Windows Phone 7 is the most refreshing take on a smartphone OS to date. I find iOS to be awkwardly simple, with little innovation or interest generated by the operating system itself. Instead, Apple relies on its App Store and solid hardware to keep the customer’s attention. Android has its established fan base that appreciate the many options and customizations available to them, but I can’t stand the user interfaces that come preloaded.
When my iPhone took a nasty tumble the other day, it gave me a perfect excuse to spend some time perusing the Internet for anything and everything Windows Phone 7.
Read on to find out what all the fuss is about!
Windows Phone 7 Basics
The Home Screen
Windows decided on a flat, colorful, graphic interface that really makes it stand out amongst its peers. Instead of taking the TouchWiz route that Samsung went with for their Android Custom UI and copying the already successful design of iOS, they took an entirely different approach.
It is all big, bold squares and white icons with lists and primary colors. No 4×4 layout; the tiles are more varied in sizes with both rectangular and square icons. The home screen can be customized the same as most smartphones, by choosing which apps are available and allowing you to switch around their order at will.
These are apps that actually span multiple screens. This concept is used in the Twitter, Facebook, and Netflix apps. It seems to work well, swiping across the screen to see status updates or Twitter replies. Certainly a lot nicer than opening up separate apps. A great example of just how useful the Hubs can be, is the People Hub.
You can slide left or right across the screen to see different information about your contacts, even showing a collage of profile photos. A swipe to the right brings up a list of all your contacts and clicking on a name not only brings up their phone number, it also brings up the option to write on their Facebook wall. In addition, it will show their current profile photo and status update.
It turns out the simple squares on the home screen are actually not that simple. For instance, the email and phone tiles both show the number of unread emails and missed calls respectively. But of course, that is not all they do.
The subject and time of your most recent upcoming appointment will be featured on the calendar tile and pinning contacts to your home screen will display their profile photo, as well as their latest status updates.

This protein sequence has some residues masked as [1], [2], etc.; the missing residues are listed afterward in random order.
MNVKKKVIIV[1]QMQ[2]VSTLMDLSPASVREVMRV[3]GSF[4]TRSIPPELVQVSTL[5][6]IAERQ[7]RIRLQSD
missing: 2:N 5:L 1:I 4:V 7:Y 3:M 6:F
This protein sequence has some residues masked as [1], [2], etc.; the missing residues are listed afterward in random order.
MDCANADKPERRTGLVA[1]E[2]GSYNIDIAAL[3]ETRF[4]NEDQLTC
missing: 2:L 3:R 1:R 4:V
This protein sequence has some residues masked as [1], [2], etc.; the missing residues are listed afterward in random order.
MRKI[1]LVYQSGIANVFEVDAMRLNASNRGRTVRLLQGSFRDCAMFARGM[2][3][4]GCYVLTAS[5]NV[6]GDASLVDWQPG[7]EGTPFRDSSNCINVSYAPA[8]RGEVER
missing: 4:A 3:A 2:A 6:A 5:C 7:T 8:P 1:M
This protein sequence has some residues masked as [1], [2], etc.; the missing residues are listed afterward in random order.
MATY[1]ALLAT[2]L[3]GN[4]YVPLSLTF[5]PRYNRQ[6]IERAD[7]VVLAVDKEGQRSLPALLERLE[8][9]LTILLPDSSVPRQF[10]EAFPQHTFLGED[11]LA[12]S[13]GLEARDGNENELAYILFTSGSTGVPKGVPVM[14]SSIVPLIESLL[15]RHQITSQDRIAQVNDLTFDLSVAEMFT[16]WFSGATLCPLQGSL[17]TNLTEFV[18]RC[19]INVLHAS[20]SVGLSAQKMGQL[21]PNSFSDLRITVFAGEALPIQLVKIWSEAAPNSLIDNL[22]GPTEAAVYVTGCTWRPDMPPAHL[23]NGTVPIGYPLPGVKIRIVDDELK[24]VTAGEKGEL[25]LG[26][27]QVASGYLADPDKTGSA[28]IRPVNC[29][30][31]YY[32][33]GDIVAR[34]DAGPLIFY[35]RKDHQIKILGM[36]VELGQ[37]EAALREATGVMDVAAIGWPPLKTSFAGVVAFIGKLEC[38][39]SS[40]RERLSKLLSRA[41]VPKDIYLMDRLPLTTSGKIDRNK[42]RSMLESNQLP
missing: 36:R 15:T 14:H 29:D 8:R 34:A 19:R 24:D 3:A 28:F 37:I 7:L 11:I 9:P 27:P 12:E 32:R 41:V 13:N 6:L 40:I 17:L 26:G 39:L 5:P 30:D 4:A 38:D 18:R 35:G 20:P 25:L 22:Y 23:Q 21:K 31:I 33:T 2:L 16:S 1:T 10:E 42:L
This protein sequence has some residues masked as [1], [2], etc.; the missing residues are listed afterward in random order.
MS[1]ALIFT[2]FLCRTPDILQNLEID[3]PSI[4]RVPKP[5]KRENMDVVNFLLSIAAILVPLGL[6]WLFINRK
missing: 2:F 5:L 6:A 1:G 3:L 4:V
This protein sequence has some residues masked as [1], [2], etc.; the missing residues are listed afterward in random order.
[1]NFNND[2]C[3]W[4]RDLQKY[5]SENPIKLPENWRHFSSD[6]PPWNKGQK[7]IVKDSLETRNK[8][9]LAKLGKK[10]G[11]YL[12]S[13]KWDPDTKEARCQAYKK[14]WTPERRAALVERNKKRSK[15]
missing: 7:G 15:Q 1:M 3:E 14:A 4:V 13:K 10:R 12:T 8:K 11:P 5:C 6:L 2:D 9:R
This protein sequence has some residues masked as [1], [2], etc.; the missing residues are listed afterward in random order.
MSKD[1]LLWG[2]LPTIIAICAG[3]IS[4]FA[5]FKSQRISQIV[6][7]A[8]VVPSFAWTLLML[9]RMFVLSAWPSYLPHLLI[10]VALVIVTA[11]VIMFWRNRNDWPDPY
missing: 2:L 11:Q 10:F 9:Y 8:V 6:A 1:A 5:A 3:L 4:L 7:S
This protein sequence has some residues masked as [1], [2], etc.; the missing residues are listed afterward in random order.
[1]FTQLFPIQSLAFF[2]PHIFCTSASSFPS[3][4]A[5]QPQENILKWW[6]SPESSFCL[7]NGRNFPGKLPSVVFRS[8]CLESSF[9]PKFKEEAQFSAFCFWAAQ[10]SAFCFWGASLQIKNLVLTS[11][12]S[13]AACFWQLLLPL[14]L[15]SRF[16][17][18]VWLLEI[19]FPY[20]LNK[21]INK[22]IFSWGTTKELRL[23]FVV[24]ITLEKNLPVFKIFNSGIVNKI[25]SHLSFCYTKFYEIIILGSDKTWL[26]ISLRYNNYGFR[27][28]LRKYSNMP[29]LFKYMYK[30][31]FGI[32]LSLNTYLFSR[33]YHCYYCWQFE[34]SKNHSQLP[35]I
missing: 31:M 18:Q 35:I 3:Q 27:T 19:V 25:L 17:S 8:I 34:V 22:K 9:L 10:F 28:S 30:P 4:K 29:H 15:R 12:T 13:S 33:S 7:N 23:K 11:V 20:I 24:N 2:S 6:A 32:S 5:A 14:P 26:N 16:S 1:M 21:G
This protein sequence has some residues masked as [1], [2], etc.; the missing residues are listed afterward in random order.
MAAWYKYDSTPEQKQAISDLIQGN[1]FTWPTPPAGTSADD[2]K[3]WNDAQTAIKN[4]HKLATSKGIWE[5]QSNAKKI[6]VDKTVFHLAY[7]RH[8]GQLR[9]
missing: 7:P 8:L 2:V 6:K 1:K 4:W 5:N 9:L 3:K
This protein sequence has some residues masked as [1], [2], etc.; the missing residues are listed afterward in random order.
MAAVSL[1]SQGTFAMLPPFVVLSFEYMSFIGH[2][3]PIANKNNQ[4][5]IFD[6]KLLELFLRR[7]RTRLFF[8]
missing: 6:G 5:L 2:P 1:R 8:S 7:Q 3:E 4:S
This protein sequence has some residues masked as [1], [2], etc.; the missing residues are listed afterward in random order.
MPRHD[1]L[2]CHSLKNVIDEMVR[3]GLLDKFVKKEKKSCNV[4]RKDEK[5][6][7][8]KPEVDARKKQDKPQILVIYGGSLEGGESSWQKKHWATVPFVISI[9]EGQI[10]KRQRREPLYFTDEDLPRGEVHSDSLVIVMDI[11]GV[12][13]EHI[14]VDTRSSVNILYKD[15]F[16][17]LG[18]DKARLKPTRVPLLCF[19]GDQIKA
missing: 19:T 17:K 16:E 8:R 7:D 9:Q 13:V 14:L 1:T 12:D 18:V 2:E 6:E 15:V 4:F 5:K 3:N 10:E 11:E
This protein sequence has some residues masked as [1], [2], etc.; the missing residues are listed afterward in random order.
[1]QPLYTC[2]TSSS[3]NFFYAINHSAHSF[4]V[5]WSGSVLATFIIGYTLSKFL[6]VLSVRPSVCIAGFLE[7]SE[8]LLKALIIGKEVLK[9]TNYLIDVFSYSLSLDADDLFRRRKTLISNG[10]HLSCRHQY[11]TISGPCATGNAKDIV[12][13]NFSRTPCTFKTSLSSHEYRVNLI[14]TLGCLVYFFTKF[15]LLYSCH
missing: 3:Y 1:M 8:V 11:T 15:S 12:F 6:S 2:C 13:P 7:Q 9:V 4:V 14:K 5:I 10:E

The consensus on Windows Phone 7’s notification system is that it is better than iOS (not hard to achieve), but still not quite as good as Android’s system tray. They are known as “toast” notifications, sliding down from the top of the screen when you receive a new message, or email, etc. Battery life and Wi-Fi information are handled in the same way, visible after sliding down from the top of the screen.
Here is where Windows Phone 7 really shines. After all, who does Office better than Microsoft? No one. It’s called Microsoft Office!
Oh, if only that were true! It’s not. The Office integration leaves a lot to be desired. They seem to have put the focus on collaboration rather than creation.
Word has quite a few missing features that you’d think to be easy to implement, like the inability to change fonts or the choice of only four text colors: orange, green, red, and black. At least they can display the documents well enough.
Excel seems to fare better with many of its features successfully making the transition to the small screen. But who is going to use Excel on their mobile?
PowerPoint is more of the same. It allows you to playback already finished slideshows, but if you are hoping to do any editing or creation, then you are out of luck. But I guess it is better than nothing.
Surprisingly, the Windows Phone 7 market is faring quite well in terms of the Apps available and its overall quality. The obvious ones are there, like eBay, Netflix, Flixster, and Pandora as well as Facebook and Twitter. Angry Birds, however, isn’t due until May 25! *gasp*
In the meantime, might I suggest “Bye Bye Brain”?
Stop right there. The Samsung Focus is the “Be All, End All” of Windows Phone 7 devices. It is the thinnest of all the devices on offer and has the best screen thanks to Samsung’s Super AMOLED technologies. However, if you are on the other side of that big body of water (read: Ocean) you will be equally happy with the Dell Venue Pro or the Samsung Omnia 7. Or if you are a Sprint subscriber, the HTC Arrive will be your first choice!